ABSTRACT: Evaluate the impact of adding emergency medicine residents to a medium-size urban hospital by comparing emergency department (ED) admission rate, total census, length of stay (LOS), and proportion of patients who left without being seen (LWBS).
Using the student t-test, the study compared commonly used ED metrics for a mid-sized urban hospital (annual census 43,000) for the four-month period prior to (March-June 2006) and after (March-June 2007) residents began providing 24-hour coverage at the institution.
There was no significant difference in the number of patients seen (NPS) in the two time periods, 14,471 and 14,699 patients respectively (p=0.507). Analysis of the NPS and LWBS was not statistically significant. The percentage of patients who LWBS decreased with the presence of residents (6.5% to 5.8%, p=0.531), and the overall ED LOS was similar (210 min vs. 219 min, p=0.56). Admission rate data demonstrated that residents had a similar admission rate (17.5% vs. 18%, p =0.332).
ED flow depends on a number of variables with complex interactions. When comparing two similar time periods in consecutive years, the presence of resident physicians in the ED had no effect on the number of patients seen, patient LOS in the ED, or LWBS, thus supporting the conclusion that residents did not adversely affect the patient flow within the ED.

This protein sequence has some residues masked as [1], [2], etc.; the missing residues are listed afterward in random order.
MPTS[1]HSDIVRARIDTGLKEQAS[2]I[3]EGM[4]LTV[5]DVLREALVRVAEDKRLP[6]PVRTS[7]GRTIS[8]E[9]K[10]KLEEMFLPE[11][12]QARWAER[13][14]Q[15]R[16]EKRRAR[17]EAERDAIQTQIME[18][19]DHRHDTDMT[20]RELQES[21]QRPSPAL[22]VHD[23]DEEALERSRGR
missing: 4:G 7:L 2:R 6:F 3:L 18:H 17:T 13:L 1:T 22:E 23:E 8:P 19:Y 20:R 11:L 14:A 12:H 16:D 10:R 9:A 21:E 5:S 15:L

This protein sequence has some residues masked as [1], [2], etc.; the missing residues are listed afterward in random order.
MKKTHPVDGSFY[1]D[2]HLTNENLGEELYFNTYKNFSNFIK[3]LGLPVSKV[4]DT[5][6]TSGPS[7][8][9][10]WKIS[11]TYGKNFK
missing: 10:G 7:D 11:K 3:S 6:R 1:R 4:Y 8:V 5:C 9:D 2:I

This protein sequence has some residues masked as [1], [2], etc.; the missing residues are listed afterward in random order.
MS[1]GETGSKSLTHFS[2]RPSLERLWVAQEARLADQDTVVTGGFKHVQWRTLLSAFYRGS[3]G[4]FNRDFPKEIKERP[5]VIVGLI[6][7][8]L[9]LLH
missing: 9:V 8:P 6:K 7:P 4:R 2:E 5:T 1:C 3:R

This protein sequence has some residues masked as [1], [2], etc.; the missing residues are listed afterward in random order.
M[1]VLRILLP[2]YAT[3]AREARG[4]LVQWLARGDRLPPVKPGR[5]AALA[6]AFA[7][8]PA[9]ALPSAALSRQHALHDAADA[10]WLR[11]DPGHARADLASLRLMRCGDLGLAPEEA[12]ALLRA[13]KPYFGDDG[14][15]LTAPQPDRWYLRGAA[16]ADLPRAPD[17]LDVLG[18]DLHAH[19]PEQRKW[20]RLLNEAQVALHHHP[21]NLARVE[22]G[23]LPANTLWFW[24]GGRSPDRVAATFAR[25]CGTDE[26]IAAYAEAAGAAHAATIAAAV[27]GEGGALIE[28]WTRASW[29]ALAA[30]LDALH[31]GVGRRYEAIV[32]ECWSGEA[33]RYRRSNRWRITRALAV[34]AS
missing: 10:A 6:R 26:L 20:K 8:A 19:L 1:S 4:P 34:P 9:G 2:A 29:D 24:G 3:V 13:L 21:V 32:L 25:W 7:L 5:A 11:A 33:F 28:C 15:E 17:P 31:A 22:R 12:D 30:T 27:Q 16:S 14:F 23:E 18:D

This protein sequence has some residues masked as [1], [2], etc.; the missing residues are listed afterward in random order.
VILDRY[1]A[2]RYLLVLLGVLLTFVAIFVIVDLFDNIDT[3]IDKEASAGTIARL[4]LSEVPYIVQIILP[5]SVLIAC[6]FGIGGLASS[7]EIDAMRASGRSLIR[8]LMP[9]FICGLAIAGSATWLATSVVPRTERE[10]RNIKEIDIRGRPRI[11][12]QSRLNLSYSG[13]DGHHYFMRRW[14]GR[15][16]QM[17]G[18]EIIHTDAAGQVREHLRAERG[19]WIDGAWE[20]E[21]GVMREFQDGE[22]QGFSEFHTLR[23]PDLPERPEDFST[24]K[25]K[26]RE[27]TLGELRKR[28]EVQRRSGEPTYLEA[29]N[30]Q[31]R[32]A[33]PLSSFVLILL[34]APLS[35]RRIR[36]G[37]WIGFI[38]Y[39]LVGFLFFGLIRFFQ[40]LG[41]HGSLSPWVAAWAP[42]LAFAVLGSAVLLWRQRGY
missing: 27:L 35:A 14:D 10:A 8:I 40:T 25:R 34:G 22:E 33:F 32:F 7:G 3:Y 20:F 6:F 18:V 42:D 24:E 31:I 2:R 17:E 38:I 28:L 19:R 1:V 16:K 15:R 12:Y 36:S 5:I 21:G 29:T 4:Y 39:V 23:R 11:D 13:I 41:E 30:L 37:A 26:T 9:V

The western journal of emergency medicine 09/2010; 11(4):333-5.
ABSTRACT: Spinal epidural abscess is a rare debilitating disease that if left untreated may result in serious morbidity and mortality. Most cases involve the level of 3 or 4 vertebrae, but in very rare cases may affect the whole spine. The most common pathogen found in spinal abscesses is Staphylococcus aureus, which involves approximately two thirds of cases. The recent introduction of methicillin-resistant strains of S aureus has left physicians with the challenging task of identifying and treating this serious condition.We present the only case reported of a methicillin-resistant S aureus holospinal epidural abscess with subsequent neurological follow-up over a 1-year period.
The American journal of emergency medicine 06/2009; 27(4):514.e7-9. · 1.54 Impact Factor